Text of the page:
The website i95exit9.com states that the Accelerated Bridge Construction is a building technique that significantly reduces the amount of time required to replace a bridge. Bridge components are built ahead of time and then fit together during the construction phase.
“If this bridge were replaced using traditional construction methods, the project would take approximately two years,” according to the website.
Slusarz said it’s vital for motorists to plan on spending extra time getting to destinations. In addition to making sure vehicles are fueled up before coming to this area and are in good shape to avoid breaking down in traffic, Slusarz has some other helpful tips.
“First off, if you don’t have to travel through this area, don’t,” Slusarz said. “There’s going to be a lot of delays. If you have to travel through this area and can’t take an alternate route, plan for it by giving yourself plenty of extra time. Also, please be patient. That’s most important. Everybody on the road has somewhere they need to go. We are all in this together.”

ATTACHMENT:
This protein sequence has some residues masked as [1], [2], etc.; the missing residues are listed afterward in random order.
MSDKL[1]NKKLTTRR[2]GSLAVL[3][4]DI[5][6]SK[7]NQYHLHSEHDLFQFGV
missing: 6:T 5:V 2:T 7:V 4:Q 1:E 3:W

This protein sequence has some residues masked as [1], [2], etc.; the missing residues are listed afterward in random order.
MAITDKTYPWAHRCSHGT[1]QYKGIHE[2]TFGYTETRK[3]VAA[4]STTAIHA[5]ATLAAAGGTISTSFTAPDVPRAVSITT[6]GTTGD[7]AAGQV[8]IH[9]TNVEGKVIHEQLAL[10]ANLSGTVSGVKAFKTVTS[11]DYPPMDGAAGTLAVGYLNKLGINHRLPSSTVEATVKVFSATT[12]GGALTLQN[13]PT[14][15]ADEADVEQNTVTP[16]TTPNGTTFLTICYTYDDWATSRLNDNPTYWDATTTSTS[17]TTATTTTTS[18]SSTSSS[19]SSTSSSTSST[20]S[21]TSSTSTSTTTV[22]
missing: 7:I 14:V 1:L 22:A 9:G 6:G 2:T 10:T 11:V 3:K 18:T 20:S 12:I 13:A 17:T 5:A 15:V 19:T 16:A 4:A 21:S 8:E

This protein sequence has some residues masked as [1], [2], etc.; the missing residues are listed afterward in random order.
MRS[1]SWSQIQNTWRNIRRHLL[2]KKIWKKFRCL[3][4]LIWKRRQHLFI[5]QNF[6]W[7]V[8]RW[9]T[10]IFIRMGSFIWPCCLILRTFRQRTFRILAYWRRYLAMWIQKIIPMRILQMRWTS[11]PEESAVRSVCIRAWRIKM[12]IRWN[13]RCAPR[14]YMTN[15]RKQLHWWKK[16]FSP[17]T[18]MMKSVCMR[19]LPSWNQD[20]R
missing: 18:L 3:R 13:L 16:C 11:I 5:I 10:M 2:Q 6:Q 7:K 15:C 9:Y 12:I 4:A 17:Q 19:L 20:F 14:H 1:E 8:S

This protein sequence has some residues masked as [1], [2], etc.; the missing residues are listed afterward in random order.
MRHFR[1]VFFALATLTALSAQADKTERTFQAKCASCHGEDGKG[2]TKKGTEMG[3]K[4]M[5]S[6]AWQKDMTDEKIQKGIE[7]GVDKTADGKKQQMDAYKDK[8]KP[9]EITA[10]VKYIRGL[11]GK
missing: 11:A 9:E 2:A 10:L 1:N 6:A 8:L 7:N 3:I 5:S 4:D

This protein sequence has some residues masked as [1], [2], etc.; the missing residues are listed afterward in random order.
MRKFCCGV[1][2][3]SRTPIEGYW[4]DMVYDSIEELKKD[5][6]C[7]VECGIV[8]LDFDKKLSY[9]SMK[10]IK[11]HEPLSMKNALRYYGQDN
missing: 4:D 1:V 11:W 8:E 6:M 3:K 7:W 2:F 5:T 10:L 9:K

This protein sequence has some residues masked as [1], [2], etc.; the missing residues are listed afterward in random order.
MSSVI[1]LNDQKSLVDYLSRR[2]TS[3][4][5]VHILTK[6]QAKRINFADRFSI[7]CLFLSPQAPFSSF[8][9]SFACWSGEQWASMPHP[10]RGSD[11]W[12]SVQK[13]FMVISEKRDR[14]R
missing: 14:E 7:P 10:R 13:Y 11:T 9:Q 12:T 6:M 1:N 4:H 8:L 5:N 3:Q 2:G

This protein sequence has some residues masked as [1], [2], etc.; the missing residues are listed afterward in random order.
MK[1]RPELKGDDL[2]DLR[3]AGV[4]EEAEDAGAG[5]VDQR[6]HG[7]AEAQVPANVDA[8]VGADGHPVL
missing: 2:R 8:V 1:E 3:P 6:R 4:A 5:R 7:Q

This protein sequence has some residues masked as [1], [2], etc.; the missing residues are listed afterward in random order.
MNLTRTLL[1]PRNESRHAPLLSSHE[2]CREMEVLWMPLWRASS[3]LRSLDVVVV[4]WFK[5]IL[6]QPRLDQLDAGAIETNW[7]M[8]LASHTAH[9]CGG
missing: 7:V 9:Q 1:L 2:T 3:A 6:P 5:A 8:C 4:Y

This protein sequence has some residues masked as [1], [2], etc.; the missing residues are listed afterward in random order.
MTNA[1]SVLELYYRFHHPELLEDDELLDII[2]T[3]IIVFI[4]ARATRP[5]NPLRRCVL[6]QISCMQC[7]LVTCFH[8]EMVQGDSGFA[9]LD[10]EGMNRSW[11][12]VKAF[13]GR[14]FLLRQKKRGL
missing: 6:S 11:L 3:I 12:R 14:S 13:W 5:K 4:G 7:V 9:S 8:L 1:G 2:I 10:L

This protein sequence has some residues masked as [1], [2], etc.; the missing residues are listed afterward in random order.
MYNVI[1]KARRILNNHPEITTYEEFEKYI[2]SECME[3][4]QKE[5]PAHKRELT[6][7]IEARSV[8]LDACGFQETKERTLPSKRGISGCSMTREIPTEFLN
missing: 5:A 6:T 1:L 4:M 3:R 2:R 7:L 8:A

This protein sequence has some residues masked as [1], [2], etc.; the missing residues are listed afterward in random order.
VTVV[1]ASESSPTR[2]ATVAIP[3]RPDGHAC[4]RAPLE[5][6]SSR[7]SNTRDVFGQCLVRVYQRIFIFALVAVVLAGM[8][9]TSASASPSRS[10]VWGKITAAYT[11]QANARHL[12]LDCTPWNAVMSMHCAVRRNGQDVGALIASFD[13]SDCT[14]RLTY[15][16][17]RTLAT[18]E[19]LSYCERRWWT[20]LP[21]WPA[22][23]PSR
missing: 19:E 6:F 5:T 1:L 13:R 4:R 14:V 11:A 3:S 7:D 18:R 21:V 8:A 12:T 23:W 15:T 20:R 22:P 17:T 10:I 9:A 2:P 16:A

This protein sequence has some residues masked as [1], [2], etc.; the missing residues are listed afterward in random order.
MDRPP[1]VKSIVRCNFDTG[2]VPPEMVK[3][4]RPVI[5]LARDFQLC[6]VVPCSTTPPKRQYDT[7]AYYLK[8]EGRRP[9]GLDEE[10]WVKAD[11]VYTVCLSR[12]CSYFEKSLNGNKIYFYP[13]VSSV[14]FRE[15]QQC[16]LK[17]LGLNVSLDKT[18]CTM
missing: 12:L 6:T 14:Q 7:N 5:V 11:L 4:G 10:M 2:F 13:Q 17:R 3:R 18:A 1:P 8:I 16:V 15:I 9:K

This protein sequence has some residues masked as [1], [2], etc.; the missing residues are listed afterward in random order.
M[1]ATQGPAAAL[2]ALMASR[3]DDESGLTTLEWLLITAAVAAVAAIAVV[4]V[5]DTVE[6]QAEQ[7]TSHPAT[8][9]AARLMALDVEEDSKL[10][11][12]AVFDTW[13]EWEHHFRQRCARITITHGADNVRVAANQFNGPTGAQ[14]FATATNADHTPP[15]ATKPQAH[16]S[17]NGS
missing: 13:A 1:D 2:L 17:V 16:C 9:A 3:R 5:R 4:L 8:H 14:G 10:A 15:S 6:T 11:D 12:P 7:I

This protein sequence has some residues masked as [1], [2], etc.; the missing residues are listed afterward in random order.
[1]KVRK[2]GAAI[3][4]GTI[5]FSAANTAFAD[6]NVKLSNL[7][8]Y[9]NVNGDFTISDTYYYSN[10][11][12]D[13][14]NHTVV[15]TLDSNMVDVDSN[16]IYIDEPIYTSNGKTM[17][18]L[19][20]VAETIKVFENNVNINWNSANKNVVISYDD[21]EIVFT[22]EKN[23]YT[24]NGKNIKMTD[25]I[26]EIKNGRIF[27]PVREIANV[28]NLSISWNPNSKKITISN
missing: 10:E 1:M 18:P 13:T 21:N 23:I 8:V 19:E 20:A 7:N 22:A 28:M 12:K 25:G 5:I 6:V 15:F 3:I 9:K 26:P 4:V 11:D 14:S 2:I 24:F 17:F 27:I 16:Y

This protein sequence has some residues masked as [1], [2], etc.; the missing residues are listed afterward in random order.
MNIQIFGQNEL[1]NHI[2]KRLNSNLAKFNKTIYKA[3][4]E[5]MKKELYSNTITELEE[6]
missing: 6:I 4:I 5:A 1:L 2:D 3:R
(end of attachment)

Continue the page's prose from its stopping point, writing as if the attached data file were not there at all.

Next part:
Slusarz also said that while the construction will be located on I-95 in Stamford, he believes the Merritt Parkway will see a large increase in cars during the closures. And, for truck drivers looking to shave a few minutes off travels by attempting to hop on the Merritt, Slusarz warned drivers not to even think about it.
“There is plenty of signage out there and enough stuff out there to warn truckers about this,” Slusarz said. “It happens occasionally, and we are hoping it doesn’t happen this time. We’re prepared for it.
Although there is a plan in place for the construction situation in Stamford, Slusarz said that the Greenwich Police Department could tweak a few things if needed.
“During the first weekend [of the bridge replacement], we will figure out what did go well and what didn’t go well and adjust our plan accordingly to try to make it better for the following weekend,” Slusarz said. “However the same principles will apply for both weekends.”